District 9220 Governor Vineeta Nand was delighted to visit the construction site of a standalone housekeeping training facility currently being built in Lautoka, Fiji.
After a covid-induced hiatus of almost three years, the construction of a mock-up hotel room resumed in June at the Drasa Charmer School of Hospitality located within Drasa Secondary School in Lautoka, Fiji.
Since 2012, under the support of the Rotary Fiji Schools Project, Drasa Secondary School has operated two technical and vocational educational training centres (TVET). 
The Drasa Charmer School of Hospitality currently provides industrial training in all aspects of hospitality except housekeeping which will soon be on offer.  The state-of-the-art facilities provides a training bar, training restaurant, training kitchen, and the soon to be completed a mock-up hotel room which allows students to learn and practice their skills and knowledge in realistic settings.
Students graduate with Certificate II level qualifications recognised by Fiji’s higher education.  Currently, there are 53 students enrolled in the Hospitality school who are now doing practical attachments in some of Fiji’s top resorts such as Radisson, Sheraton, and the Intercontinental.  The student’s ability to adapt quickly in the workplace has led to many of them being offered full-time positions after they graduate at the end of the year. The hospitality school also has 20 students on attachment with Airport Terminal Services (ATS) and the school is working with ATS to further develop this partnership.
The Rotary Fiji Schools Project was initiated by Veena Tilly, a member of the Rotary Club of Nambucca Valley (District 9660). Veena and her husband Denys have been running the project for the last 18 years and currently work with about 30 schools in Fiji mainly providing IT hardware, books, school resources, and professional learning.
“We focus on providing support for rural schools to give students opportunities in education and work that they would otherwise not have,” stated Veena.
Apart from providing resources and upgrading facilities, the Project has also offered hands-on learning through volunteering hospitality professionals like Chef Andrew Watts and his wife Munjula, who have operated successful restaurants in Adelaide, South Australia for over 40 years. They have returned regularly to Fiji to conduct intensive training for teachers and students in a range of food preparation.  In June this year, the couple were returned to Fiji to train students on how to prepare a three-course gourmet meal which was served to Fiji’s Minister for Education and 16 other high ranking government officials.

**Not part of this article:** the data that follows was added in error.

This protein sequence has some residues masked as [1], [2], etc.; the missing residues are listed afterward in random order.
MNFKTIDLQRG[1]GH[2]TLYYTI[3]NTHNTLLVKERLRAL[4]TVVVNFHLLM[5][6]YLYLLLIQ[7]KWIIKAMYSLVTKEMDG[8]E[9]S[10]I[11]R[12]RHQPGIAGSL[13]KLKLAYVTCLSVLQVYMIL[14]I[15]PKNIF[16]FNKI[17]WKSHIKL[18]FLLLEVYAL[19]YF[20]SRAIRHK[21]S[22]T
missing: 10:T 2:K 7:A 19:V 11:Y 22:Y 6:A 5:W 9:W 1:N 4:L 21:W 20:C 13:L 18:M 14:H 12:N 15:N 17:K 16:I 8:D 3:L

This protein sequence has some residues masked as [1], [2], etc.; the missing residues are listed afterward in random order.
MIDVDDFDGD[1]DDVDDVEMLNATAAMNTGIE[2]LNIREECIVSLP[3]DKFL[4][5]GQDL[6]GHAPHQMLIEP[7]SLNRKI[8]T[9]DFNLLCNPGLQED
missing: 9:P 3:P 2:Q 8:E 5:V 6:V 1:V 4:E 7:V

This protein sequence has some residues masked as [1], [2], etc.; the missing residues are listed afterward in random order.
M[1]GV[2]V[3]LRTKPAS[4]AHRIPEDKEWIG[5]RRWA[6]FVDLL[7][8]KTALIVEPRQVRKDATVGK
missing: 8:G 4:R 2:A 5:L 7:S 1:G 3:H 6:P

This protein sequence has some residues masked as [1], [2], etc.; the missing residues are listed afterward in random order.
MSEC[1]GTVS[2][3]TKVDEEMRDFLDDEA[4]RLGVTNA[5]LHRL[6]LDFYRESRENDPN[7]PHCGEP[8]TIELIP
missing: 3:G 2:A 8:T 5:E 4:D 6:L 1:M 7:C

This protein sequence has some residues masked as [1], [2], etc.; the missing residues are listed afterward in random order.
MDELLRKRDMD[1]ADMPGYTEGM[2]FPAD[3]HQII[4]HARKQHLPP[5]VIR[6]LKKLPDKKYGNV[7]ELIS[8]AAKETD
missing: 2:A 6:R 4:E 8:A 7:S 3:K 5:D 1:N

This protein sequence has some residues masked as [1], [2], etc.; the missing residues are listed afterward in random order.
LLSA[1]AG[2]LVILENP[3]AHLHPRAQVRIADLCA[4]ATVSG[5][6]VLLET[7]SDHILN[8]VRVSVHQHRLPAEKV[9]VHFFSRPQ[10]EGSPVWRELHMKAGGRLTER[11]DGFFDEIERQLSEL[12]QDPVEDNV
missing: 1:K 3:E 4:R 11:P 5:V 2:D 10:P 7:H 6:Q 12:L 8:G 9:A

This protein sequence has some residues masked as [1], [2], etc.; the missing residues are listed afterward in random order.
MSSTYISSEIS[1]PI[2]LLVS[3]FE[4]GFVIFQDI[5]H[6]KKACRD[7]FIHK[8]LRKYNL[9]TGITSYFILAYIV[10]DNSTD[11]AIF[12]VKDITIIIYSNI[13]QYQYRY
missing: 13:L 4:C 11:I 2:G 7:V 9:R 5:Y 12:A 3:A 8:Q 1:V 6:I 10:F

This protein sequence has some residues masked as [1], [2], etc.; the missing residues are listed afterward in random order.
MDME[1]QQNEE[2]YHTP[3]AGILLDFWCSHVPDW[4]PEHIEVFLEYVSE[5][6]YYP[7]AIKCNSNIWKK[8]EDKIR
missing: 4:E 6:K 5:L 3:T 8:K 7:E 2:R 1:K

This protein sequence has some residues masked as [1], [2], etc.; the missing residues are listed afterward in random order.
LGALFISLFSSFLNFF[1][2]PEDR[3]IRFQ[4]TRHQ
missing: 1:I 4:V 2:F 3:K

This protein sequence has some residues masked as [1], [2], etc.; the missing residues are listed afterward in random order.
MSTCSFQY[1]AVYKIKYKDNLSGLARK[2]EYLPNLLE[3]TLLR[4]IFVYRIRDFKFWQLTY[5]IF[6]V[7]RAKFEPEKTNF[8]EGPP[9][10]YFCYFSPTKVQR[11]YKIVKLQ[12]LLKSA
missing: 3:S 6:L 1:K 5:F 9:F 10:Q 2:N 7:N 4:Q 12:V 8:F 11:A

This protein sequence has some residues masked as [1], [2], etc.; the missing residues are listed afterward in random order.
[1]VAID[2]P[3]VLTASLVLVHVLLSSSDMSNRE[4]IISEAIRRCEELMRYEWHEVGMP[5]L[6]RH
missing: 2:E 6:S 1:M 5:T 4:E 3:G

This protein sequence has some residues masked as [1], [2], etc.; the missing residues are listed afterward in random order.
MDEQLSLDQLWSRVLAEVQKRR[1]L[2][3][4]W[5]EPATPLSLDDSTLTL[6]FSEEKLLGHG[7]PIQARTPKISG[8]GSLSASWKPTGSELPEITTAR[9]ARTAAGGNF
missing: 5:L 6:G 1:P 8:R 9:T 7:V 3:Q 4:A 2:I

The Minister commented on how amazed he was that such a high-quality facility existed in a rural area in the middle of sugar cane farms and that the students were so well-trained and could produce such wonderful food.
The new housekeeping facility is timely given Fiji currently experiencing shortages of trained hospitality workers due to the exodus of workers under labour mobility programs in Australia and New Zealand, there is an urgent need to replace and train new workers to fill the void they have left.
According to Fiji’s Minister of Tourism, Hon. Bill Gavoka, since 2021, a staggering 16,000 tourism workers have left Fiji, and this has caused concern for the Tourism Industry which is experiencing an influx of tourists who have been flocking to Fiji since its borders reopened.
Investment Fiji has projected that Fiji’s tourism industry will grow to a FJD3 billion industry. It is anticipated that by the end of 2024, there will be up to 1 million tourists visiting Fiji. As a result, Fiji needs more resort and hotel investments to keep up with demand and take advantage of the increased interest in the country.